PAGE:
San Diego's Green Flash Brewing Company kinda goes their own way, which is a funny thing to say about a Southern California brewery built around stuffing hops into every crevice of every beer they produce—the most radical thing a West Coast beer company could do in 2014 is just settle down and make a nice, calm blonde ale. But over the past dozen years, they've managed to stand out for its steadfast refusal to compromise on the hops without resorting to the sort of self-promotional bombast typical of a certain strain of brewery, particularly the IBU-obsessives.
Whereas Stone constantly reminds us we're not worthy of their beers, and Rogue acts as if every goddamn ounce they bottle is a strike fired directly into the black heart of The Man, these guys just quietly do their thing. One of the recent things was reformulating the recipe for their West Coast IPA, which resulted in the ABV increasing from 7.5 percent to 8.1. But they didn't issue a thousand press releases to trumpet this newfound exxxtremity, and a lot of beer sites still list the outdated figure. They're not trying to win any races—or if they are, they're subtle and inoffensive about it. I like Green Flash's style. Well-cut jib you got there, Green Flash.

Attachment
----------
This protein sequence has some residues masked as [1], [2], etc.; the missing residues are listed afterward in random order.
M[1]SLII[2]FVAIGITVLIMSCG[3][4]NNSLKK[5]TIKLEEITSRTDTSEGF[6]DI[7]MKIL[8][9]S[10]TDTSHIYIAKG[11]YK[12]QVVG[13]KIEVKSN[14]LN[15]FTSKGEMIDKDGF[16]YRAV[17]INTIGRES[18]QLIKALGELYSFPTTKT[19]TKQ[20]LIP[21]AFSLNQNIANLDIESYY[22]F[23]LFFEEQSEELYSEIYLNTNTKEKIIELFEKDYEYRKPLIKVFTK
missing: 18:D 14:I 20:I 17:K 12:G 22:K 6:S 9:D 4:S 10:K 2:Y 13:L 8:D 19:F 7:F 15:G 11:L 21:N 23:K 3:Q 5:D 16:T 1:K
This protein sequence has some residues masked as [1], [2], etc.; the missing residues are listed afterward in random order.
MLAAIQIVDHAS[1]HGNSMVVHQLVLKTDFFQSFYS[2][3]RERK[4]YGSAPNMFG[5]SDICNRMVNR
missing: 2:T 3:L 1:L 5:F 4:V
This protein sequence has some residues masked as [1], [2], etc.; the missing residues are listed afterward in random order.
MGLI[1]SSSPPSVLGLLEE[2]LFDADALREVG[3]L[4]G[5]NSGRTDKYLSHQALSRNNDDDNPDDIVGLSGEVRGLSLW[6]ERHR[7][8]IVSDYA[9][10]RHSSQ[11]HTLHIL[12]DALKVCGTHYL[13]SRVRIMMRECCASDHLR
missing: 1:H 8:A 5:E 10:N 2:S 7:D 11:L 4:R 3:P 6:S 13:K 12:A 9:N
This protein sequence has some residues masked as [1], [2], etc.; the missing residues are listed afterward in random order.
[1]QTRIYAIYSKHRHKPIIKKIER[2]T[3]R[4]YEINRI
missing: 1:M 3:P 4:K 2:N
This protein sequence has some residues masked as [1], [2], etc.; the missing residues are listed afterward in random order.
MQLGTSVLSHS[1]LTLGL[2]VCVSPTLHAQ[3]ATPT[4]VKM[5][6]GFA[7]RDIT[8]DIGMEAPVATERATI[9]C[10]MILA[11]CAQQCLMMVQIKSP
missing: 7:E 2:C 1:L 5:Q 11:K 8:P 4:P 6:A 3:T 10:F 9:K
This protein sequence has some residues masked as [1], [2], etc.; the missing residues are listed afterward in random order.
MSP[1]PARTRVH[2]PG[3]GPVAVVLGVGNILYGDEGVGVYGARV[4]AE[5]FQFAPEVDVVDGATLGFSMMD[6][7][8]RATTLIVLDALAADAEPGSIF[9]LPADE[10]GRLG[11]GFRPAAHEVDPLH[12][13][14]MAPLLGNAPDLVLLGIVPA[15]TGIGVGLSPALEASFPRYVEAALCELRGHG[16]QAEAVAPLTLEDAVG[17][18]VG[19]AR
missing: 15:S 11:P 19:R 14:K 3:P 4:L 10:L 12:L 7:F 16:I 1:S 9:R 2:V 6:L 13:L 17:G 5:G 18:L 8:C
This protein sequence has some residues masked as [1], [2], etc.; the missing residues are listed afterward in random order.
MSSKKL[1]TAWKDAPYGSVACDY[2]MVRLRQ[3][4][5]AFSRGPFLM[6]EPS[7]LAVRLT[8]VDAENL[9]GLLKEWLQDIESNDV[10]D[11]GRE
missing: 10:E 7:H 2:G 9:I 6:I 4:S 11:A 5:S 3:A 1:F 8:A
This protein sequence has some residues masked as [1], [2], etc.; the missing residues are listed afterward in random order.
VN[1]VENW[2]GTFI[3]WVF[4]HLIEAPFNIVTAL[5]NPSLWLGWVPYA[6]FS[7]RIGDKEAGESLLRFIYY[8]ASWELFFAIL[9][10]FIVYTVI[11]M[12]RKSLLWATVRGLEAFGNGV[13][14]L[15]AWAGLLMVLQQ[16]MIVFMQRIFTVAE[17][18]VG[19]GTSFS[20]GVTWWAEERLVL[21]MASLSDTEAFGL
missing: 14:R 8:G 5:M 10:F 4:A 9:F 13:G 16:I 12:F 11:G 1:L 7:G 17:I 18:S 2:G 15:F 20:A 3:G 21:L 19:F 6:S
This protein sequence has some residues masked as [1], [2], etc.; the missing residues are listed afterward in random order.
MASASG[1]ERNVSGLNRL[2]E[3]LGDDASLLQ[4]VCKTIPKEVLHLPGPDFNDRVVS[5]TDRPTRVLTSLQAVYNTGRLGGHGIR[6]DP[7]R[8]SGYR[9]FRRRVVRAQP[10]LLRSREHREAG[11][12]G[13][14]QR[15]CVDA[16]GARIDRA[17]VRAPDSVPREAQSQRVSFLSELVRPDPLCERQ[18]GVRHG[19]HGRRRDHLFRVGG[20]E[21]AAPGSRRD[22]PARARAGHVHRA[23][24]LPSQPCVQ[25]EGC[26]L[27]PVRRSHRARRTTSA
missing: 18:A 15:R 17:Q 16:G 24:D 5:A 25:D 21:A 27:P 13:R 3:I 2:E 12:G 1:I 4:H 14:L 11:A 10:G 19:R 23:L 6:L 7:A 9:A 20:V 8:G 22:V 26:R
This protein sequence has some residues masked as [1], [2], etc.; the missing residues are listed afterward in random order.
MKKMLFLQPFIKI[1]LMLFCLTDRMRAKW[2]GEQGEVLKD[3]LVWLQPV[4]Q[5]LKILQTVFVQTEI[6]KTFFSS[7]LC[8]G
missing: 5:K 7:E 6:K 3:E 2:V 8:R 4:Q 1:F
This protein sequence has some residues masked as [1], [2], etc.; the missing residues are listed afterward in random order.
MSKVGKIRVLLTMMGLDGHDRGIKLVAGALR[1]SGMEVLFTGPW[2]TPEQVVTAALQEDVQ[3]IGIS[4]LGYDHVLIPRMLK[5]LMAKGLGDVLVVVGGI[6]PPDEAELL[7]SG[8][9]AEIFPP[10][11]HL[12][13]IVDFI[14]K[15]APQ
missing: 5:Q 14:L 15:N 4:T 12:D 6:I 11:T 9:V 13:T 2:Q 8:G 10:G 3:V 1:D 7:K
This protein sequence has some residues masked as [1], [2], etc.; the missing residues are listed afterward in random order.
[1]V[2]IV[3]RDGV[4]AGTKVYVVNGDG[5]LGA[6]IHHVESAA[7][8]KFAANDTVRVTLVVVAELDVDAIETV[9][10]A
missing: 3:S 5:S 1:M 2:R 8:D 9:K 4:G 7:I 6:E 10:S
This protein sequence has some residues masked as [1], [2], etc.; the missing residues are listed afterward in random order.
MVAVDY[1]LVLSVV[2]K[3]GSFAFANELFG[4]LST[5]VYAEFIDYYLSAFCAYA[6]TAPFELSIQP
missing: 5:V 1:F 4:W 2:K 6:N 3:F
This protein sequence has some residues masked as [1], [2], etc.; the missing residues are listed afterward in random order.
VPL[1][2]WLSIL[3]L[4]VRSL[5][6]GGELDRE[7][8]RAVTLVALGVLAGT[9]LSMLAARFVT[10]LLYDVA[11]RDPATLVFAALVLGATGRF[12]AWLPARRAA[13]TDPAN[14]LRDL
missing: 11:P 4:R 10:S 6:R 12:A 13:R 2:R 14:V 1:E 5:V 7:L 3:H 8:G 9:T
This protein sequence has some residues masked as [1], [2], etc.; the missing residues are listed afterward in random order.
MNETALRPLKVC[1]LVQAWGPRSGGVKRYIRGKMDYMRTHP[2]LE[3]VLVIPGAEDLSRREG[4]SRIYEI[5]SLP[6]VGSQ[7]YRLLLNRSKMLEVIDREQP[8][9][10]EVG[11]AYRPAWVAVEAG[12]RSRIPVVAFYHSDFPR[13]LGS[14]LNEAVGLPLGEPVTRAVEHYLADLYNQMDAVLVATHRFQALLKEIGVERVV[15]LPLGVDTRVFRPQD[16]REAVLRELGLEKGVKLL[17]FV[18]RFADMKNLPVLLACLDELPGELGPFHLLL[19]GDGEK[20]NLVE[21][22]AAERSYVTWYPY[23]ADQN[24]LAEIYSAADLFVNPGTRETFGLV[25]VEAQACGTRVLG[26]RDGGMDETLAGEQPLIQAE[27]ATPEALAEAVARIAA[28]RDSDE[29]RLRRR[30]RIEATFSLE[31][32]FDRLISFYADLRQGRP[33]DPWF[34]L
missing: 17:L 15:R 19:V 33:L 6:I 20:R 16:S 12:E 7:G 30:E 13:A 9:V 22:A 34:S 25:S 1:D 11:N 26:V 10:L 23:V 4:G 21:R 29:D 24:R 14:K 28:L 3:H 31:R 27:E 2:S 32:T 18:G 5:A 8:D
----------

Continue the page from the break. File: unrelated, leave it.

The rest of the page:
But get the fuck out of here with this Green Bullet Triple IPA. This is ridiculous, even though I love it. No one needs a 10.1-percent-ABV pale ale. Anything that strong should be a slow-sipper, like an imperial stout or a barleywine or a Mad Dog. And it's a pretty cowardly move to blame the poor Kiwis. Green Bullet is named for one of the two New Zealand varieties used in the dry-hopping of this beast (Pacific Gem is the other), which Green Flash has released as their fall seasonal, presumably because they couldn't figure out how to make cinnamon, nutmeg, and squash taste like overripe tropical fruit fermenting in a pine forest.
I paid $9 for a 22-ounce bottle of Green Bullet, then I drank it. But first I looked at it. It's on the dark side of the IPA color spectrum, basically brown with a few red highlights, and the assertive carbonation produces a thick off-white head. The smell is almost overwhelming: It's juicy as hell but also plenty spicy, bringing to mind grapefruit and pineapple dusted with a thick layer of black pepper. The taste is less citrus-inflected than the aroma, with the pineapple sticking around while the grapefruit eases back in favor of mango and apricot, along with heavy, heavy pine and a slight bit of wet dog fur (but the good kind, like from a nice dog that's had all its shots and a somewhat recent bath).
The extraordinarily bitter finish lacks the balance promised in the marketing material—there's some faint caramel malt up front, but by the time it's all over, this is a pure hop colossus—but it's still a fitting conclusion to a very good beer that the world absolutely does not need.
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Will Gordon loves life and tolerates dissent. He lives in Cambridge, Mass., and has visited all of the other New England states, including, come to think of it, Vermont. Find him on Twitter@WillGordonAgain. Image by Jim Cooke.
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